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Resources for You
Giving students a well-designed assignment is a key aspect to receiving quality papers from your students. We offer services that help you develop, define, and/or revise writing assignments; consult with you on course writing objectives, writing assignments, in-class heuristics, and grading tools; and even offer workshops related to the writing of international students and English Language Learners.
Writing Intensive “W” Course Design
Writing intensive courses should incorporate both formal and informal writing in their curriculum. Students in W courses should be encouraged to engage in informal, exploratory writing: writing that allows them to analyze different viewpoints and deepens their understanding of the subject matter. Writing intensive courses allow students to recognize the inherent characteristics of a particular discipline’s genres. In a W course, the goal is to create as many opportunities to write (e.g., exploratory writing-to-learn using informal formats, and writing-to-show-knowledge in formal assignments), to receive feedback from their peers and their instructors during the writing process, and to demonstrate the requirements of writing in a particular discipline.
As both an instructor and researcher, you will most likely be producing works for publication throughout your career. The Writing Center offers one-on-one support for faculty in preparing and readying your manuscripts for publication. We offer a broad range of services, from content revision to citation management; please feel free to make an appointment with us if would like help in any step of the process.
Resources for Your Students
In-Person & Online Sessions for Free
At the Writing center, we offer both in-person and online services, so as to accommodate the diverse group of students we have in attendance here at WOU. In-person tutoring sessions give the students the opportunity to work face to face with one of our trained tutors, which can allow for an in-depth analysis of the students’ works and insightful feedback on what can be improved. Live online tutoring sessions offer the advantage of accommodating students that may not have the flexibility to attend an in-person tutoring session; students are able to chat one-on-one with a trained tutor and receive detailed feedback on their assignments in real-time. Instructions for scheduling both in-person and online appointments can be found here.
The “Golden Ticket”
At the end of each session, the tutor provides the student-writer with a gold-colored confirmation slip to serve as proof of her/his visit. While most students are not required by their instructors to seek writing assistance, they often choose to attach the slips to their final papers as evidence of their investment in your assignment.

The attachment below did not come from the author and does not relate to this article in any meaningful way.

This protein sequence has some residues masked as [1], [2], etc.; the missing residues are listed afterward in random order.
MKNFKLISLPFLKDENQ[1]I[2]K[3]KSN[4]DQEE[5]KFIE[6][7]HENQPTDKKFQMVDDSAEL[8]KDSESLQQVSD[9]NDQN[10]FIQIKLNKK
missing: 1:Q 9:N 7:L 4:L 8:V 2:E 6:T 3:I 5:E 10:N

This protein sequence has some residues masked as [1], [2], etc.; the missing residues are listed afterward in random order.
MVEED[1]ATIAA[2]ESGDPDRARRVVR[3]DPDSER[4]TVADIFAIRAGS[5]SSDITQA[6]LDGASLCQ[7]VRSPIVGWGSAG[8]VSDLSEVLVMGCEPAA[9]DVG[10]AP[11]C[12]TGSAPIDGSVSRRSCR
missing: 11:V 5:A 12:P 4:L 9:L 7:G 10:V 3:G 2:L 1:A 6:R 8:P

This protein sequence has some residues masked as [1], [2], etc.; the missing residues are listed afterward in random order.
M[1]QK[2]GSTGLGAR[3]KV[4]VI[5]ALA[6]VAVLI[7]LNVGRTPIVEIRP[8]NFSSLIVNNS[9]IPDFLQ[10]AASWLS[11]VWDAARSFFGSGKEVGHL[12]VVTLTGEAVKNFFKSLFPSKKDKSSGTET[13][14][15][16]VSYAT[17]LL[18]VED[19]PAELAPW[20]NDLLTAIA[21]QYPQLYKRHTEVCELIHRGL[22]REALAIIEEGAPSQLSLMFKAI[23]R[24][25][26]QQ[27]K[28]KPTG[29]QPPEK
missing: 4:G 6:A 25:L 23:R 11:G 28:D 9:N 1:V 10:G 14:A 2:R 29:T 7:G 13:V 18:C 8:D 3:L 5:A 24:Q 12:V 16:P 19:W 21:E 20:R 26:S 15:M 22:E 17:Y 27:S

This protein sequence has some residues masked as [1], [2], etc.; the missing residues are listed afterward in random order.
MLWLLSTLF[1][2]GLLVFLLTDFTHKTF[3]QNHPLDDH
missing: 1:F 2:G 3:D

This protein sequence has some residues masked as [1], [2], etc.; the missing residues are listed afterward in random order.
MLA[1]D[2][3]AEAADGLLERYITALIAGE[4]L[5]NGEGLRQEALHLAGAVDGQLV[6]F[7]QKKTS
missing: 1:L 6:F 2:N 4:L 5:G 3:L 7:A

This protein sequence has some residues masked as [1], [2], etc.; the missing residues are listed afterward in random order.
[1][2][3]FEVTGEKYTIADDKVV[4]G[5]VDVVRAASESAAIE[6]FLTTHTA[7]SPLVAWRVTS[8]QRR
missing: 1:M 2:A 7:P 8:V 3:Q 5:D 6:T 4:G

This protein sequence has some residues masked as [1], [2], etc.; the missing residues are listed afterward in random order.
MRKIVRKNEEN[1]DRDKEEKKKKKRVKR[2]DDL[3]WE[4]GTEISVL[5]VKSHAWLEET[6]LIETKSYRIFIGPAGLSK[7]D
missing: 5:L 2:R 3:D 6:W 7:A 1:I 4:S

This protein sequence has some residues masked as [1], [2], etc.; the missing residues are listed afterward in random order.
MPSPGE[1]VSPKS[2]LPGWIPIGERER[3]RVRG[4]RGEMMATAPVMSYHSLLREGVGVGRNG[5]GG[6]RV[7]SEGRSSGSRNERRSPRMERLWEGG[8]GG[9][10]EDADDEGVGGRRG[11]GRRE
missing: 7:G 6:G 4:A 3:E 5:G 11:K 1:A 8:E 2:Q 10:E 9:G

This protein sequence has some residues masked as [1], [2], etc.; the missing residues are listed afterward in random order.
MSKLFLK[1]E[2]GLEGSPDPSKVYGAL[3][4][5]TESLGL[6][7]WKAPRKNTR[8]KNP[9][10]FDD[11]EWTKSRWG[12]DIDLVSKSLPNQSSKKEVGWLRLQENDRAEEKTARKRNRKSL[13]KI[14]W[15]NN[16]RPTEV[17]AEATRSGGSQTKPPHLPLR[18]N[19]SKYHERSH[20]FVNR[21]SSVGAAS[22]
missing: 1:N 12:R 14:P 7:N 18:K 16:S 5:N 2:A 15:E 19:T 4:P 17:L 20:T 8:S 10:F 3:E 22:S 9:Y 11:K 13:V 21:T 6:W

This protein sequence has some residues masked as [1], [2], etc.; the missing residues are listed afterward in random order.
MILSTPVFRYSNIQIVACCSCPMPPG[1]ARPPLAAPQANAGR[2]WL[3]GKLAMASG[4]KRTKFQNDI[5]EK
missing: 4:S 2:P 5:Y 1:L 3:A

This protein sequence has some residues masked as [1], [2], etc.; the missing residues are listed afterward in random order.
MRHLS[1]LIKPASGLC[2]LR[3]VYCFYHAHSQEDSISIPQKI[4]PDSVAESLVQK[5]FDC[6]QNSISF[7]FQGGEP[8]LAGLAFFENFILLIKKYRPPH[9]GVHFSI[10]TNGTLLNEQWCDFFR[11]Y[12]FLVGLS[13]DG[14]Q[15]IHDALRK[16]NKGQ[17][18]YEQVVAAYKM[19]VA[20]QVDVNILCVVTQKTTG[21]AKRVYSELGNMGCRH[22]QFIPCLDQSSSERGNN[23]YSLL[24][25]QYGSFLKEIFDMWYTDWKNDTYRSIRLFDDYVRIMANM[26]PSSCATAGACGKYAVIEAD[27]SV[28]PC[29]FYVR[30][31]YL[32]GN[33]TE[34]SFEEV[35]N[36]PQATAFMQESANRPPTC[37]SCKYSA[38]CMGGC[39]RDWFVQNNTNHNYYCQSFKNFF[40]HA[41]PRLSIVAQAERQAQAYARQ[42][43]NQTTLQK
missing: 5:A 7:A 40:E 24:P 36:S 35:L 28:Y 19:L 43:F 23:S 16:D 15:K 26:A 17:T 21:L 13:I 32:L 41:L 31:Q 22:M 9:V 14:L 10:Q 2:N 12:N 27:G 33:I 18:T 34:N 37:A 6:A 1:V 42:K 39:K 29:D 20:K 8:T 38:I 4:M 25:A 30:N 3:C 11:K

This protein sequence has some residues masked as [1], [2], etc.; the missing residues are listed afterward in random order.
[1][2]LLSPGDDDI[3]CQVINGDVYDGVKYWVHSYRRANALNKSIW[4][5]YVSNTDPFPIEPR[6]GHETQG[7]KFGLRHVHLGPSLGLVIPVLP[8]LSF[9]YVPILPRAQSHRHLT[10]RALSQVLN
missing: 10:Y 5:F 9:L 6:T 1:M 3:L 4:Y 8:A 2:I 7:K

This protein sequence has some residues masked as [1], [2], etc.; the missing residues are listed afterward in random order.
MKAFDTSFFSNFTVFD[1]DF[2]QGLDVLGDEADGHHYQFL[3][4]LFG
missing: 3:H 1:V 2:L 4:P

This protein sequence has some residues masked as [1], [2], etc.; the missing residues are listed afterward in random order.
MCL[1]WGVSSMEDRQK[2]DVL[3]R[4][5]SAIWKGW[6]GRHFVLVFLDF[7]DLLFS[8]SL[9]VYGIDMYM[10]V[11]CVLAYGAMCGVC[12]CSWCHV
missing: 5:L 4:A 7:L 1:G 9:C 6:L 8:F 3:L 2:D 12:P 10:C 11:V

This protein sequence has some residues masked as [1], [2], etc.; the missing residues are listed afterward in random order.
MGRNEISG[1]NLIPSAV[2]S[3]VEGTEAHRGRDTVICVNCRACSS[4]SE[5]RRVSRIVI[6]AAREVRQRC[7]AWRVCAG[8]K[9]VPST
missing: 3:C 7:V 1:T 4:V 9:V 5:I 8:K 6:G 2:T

Learning Versus Communicating: There is a Difference
Writing to Learn
Students can learn a great deal by writing – about themselves and about course content. Providing frequent ungraded opportunities to write allows students to work through ideas, explore concepts, and generate opinions before responding to a graded assignment. Note-taking, outlining, free-writing, and journaling are all ways that students use writing to examine topics, learn, and remember.
Writing to Communicate
By writing, students learn the conventions and rhetorical practices of your discipline. Helping students develop proficiency as writers contributes not only to learning what is expected in the discipline, but also to developing skills that enrich self efficacy. Providing students with opportunities to write allows them to convey concepts being learned and show their developing skills in critical thinking.
What Your Student Sees
If you wish to add a section about the Writing Center in your syllabus, a statement can be found here.
Plagiarism is a topic of ongoing concern within the WOU community; if you wish to add a statement in your syllabus on plagiarism, a no-tolerance statement can be found here. Additionally, a link to the WOU Code of Student Responsibility can also be found here.
Writing-Related Pedagogical Sources
If you are interested in learning how to better tailor writing assignments to students, a document outlining writing sequencing and scaffolding can be found here.
If you are interested in creating more effective grading rubrics for writing assignments, several templates can be found here.